Coast Guard Cutter Stratton Returns to Home to Alameda
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  • Family and friends gathered on Coast Guard Island in Alameda, Calif., to welcome home their loved ones deployed aboard the Coast Guard Cutter Stratton as the cutter returns home following a 60-day deployment, April 5, 2018. (U.S. Coast Guard photo/Matthew S. Masaschi)
    Family and friends gathered on Coast Guard Island in Alameda, Calif., to welcome home their loved ones deployed aboard the Coast Guard Cutter Stratton as the cutter returns home following a 60-day deployment, April 5, 2018. (U.S. Coast Guard photo/Matthew S. Masaschi)
  • Families reunited aboard the Coast Guard Cutter Stratton after the cutter returned home following a 60-day deployment, April 5, 2018. (U.S. Coast Guard photo/Matthew S. Masaschi)
    Families reunited aboard the Coast Guard Cutter Stratton after the cutter returned home following a 60-day deployment, April 5, 2018. (U.S. Coast Guard photo/Matthew S. Masaschi)

ALAMEDA — The Coast Guard Cutter Stratton returned home to Alameda after its crew saved three lives during a 60-day deployment that covered 15,000 nautical miles and stretched from the Eastern Pacific to the Bering Sea.

The mission marked the first time the Coast Guard used a drone — or "Small Unmanned Aerial System" — as part of its effort to protect mariners and support law enforcement in the Bering Sea.

The Stratton was initially deployed to carry out anti-narcotics operations off the coast of Central America, where an aircrew and a MH-65 Dolphin helicopter and crew based out of Jacksonville, Fla., were aboard the ship.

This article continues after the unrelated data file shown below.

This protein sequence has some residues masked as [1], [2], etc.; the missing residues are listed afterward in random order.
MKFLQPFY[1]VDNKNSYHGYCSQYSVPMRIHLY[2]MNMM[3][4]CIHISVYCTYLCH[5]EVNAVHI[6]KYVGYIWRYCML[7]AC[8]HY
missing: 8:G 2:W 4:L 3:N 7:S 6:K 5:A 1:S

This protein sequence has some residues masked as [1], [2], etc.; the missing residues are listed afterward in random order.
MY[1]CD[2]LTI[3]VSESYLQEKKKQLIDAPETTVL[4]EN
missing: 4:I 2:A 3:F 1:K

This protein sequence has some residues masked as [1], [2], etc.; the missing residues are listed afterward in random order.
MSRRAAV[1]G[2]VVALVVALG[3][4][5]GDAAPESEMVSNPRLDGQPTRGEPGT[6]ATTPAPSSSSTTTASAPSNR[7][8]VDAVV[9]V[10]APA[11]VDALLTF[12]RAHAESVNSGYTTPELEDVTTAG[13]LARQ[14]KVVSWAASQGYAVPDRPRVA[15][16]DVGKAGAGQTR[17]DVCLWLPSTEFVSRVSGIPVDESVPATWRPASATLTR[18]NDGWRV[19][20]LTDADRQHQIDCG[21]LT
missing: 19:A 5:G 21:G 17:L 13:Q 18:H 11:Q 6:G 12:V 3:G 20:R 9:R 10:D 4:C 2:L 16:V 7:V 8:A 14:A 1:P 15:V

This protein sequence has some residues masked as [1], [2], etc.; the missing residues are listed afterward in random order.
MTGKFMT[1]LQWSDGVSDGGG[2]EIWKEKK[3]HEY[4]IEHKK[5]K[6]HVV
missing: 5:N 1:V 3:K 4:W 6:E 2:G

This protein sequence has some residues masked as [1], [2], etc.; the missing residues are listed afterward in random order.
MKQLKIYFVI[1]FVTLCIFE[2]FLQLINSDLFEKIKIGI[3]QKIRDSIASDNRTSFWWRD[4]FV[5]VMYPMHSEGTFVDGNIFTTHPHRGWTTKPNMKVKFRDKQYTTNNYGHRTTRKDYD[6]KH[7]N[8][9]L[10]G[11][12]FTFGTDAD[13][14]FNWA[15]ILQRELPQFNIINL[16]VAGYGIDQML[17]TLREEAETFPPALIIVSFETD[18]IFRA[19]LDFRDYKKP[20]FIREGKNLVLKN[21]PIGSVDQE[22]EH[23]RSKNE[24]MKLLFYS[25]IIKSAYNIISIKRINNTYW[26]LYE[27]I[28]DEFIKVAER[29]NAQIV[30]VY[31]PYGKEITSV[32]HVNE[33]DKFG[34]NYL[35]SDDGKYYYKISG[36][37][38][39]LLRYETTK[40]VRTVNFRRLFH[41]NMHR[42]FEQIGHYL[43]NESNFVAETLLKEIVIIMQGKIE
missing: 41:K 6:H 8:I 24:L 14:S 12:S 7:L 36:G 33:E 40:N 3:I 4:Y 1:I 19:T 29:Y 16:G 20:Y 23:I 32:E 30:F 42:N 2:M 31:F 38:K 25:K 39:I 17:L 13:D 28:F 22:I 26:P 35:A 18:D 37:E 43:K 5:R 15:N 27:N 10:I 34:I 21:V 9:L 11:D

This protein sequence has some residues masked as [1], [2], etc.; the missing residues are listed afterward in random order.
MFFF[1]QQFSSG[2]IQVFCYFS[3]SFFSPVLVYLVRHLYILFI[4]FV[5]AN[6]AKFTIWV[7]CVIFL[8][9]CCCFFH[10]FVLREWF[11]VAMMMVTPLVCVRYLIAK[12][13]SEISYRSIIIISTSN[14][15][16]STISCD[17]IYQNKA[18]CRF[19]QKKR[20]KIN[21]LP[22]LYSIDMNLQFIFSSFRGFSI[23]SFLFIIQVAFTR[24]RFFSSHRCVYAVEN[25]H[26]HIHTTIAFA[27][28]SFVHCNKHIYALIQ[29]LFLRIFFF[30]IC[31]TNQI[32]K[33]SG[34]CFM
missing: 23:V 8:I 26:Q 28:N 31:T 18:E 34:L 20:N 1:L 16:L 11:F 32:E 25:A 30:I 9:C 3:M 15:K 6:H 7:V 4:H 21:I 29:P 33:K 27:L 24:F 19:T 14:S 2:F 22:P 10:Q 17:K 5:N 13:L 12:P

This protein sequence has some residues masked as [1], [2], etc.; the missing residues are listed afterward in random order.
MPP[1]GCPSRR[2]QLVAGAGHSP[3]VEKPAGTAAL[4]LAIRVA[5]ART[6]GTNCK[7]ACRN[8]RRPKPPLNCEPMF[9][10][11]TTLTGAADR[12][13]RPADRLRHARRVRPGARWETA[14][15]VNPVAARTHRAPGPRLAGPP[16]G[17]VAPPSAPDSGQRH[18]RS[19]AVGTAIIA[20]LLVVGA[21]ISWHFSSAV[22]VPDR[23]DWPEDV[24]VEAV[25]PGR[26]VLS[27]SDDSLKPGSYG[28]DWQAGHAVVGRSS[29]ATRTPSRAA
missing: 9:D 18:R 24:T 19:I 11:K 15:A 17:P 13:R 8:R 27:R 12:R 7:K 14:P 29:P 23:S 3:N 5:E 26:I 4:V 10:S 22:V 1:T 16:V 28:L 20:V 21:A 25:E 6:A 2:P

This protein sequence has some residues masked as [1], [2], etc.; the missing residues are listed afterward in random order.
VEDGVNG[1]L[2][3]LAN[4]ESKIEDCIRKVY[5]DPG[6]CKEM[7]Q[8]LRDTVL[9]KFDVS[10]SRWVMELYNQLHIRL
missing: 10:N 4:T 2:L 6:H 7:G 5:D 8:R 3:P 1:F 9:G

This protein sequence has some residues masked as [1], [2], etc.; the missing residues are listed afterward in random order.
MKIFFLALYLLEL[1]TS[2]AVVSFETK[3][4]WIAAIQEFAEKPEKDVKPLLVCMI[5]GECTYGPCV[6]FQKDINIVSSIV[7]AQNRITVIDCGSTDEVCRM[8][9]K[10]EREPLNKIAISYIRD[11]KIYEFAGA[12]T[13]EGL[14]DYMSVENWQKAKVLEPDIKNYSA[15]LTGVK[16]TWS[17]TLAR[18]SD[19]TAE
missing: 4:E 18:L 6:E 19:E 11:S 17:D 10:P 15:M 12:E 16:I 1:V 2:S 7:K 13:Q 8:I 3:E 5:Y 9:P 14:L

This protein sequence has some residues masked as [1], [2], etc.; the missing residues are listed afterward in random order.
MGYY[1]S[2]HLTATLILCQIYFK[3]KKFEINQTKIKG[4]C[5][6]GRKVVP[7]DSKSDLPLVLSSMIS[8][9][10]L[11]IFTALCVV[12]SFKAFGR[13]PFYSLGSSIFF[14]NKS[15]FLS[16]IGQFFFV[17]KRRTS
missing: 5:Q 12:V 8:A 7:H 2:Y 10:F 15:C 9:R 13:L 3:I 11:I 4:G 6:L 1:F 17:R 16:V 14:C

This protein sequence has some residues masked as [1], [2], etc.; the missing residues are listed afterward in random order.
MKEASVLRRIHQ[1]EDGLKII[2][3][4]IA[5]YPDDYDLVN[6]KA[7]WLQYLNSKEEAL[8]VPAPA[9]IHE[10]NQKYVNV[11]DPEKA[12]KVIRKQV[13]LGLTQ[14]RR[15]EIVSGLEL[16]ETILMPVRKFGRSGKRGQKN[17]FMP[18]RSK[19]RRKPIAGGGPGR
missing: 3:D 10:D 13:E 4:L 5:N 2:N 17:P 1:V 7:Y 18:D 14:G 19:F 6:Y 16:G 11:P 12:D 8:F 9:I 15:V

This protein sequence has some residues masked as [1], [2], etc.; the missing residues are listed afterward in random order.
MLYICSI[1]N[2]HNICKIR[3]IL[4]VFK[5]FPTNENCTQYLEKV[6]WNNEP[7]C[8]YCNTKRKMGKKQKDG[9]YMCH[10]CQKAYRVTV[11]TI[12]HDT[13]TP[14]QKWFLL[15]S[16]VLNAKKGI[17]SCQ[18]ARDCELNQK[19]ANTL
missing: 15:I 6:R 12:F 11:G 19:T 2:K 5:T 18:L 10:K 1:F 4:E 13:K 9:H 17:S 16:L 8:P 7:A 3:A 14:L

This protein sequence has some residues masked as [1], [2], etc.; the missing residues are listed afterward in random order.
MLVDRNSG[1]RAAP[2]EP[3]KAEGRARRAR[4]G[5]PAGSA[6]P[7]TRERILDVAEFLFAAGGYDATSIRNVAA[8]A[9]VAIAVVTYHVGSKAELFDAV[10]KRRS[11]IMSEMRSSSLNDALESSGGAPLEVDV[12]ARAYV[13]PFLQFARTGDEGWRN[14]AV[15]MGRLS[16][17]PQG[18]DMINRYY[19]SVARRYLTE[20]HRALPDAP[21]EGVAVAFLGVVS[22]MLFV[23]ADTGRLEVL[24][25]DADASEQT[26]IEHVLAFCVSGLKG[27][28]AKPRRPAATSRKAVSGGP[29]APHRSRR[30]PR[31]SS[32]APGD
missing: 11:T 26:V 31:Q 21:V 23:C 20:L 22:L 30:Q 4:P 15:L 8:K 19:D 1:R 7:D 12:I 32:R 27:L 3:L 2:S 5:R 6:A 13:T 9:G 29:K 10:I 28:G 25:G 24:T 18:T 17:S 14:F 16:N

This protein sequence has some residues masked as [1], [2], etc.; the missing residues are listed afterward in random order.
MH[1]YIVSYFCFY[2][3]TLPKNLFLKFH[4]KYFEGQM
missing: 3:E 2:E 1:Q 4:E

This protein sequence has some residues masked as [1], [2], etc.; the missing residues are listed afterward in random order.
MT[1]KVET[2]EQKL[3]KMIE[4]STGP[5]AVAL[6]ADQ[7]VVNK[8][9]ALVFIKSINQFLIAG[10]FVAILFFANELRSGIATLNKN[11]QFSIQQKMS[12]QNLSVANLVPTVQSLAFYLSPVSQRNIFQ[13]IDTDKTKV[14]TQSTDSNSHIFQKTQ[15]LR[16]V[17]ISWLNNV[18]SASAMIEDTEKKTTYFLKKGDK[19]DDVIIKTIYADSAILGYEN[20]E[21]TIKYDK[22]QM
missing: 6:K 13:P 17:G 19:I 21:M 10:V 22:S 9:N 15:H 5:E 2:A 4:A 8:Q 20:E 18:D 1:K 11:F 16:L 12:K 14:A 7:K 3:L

During its time in the Bering Sea and the Gulf of Alaska, another helicopter and crew were aboard and helped saved three lives as a result of medical evacuations from three different vessels.

The Stratton's crew also boarded eight American boats to make sure they were within compliance with federal fisheries laws and met vessel safety regulations.

"Shifting from the counter-drug mission off South America to the search and rescue and fisheries law enforcement near Alaska shows the range and diversified capabilities of the National Security Cutter," said Capt. Craig Wieschhorster, Stratton's commanding officer.

"The crew did an outstanding job stemming the flow of drugs into the United States and then saved three lives during search and rescue cases in the Bering Sea, transitioning seamlessly between Coast Guard missions," he said.

The Stratton is one of the Legend Class National Security Cutters, which are 418 feet long, 54 feet wide and have a 4,600 long-ton displacement. They have a top speed in excess of 28 knots, a range of 12,000 nautical miles, and can be at sea for up to 90 days and can hold a crew of up to 150.

This article is written by Peter Hegarty from East Bay Times and was legally licensed via the Tribune Content Agency through the NewsCred publisher network. Please direct all licensing questions to legal@newscred.com.

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Coast Guard > Cutters and Patrol Boats > © Copyright 2018 East Bay Times. All rights reserved. This material may not be published, broadcast, rewritten or redistributed. Original Article

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